If our salute to Krampus the other day (Best Christmas Monster #2) whetted your appetite for the creepy Germanic holiday figure, let me highly recommend Krampus: The Devil of Christmas by Monte Beauchamp (Last Gasp, San Francisco: 2010)
This handsome hardbound artbook reproduces a couple hundred Krampus post cards largely from the late 1890’s to WWI in lovingly lurid color. A few pages of text set the stage for these artifacts but the real treasure is to be found in these illustrations. I use the word “treasure” specifically because opening the covers of this volume is like swinging open a lockbox that reveals wonders that had been secreted away from a different time, a different place.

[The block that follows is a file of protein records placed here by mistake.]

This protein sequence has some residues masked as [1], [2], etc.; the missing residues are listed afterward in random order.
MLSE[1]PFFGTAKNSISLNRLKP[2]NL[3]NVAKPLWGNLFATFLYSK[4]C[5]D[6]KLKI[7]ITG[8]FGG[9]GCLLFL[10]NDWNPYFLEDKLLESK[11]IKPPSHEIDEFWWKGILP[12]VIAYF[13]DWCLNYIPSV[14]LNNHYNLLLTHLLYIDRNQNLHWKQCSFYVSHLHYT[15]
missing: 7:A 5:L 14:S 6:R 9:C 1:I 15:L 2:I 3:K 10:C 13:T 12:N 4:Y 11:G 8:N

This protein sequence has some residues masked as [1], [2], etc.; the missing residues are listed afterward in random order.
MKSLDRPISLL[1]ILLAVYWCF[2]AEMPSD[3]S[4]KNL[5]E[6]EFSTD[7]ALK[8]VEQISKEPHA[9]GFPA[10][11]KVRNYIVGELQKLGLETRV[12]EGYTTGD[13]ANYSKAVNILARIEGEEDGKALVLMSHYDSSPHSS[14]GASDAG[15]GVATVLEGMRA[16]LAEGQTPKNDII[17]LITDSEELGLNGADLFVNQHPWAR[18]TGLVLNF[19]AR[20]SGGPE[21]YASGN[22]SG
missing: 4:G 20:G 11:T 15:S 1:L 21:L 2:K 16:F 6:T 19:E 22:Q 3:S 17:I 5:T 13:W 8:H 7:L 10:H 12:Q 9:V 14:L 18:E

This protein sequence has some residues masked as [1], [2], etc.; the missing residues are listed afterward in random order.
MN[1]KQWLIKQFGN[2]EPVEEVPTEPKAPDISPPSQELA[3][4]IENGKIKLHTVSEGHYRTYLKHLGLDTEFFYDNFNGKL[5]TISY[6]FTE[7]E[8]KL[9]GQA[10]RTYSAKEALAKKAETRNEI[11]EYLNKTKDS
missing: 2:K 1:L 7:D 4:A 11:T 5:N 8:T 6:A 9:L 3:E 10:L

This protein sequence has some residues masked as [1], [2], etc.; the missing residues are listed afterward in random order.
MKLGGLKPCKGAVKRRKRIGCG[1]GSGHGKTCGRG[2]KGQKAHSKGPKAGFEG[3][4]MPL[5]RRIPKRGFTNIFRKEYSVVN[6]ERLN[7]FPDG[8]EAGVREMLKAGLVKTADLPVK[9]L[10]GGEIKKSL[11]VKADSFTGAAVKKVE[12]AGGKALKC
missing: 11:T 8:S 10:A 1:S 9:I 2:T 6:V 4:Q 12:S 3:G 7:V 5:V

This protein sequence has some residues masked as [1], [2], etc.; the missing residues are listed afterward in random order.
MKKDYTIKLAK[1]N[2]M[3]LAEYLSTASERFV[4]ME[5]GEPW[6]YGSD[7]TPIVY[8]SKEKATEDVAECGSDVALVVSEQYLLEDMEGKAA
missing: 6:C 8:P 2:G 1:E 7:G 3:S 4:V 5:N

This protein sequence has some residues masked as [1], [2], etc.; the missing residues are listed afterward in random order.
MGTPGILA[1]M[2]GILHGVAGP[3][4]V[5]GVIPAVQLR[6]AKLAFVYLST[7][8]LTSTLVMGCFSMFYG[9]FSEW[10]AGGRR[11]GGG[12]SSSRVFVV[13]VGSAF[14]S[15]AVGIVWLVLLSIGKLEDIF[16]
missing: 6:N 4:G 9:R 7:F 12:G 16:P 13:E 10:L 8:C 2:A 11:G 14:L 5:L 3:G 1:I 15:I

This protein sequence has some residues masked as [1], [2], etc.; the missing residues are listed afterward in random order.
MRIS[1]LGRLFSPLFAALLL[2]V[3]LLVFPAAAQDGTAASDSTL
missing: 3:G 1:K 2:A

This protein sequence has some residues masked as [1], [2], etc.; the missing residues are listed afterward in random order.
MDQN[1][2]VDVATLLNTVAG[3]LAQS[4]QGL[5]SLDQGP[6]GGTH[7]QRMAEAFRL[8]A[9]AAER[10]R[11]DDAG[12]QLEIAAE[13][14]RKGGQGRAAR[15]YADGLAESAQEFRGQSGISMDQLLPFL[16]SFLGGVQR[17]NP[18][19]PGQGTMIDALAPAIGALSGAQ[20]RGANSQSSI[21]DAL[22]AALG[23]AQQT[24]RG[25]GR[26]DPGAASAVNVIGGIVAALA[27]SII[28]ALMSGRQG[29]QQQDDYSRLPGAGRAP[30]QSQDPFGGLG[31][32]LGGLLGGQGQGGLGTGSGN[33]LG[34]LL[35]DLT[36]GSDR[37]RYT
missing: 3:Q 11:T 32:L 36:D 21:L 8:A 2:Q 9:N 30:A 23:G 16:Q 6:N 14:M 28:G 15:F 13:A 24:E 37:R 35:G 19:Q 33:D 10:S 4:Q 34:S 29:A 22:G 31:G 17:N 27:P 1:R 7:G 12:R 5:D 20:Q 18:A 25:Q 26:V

Krampus is shown in all his cloven-hoof, tongue-wagging glory depicted through a wide variety of styles. For those of us who have grown a bit tired of the smooth vector graphics of contemporary design, these portraits are a revelation. In the least, they provide a potent antidote for Currier and Ives. Some are playful and some are quite horrific. My buddy Igor exclaimed “I’m going to have nightmares to night!’ after perusing the volume. It didn’t keep him from examining every page, however.
The perspective on the Yuletide season shown in these pictures is also alluringly alien to the sanitized Protestant Christmas I was raised to know. Beauchamp accounts for the North American “jollification” of St. Nick in his introductory notes. The volume is complete with a small bibliography of more Krampus-related works.
As a work definitely not intended for children of any age, we recommend again, Krampus: The Devil of Christmas.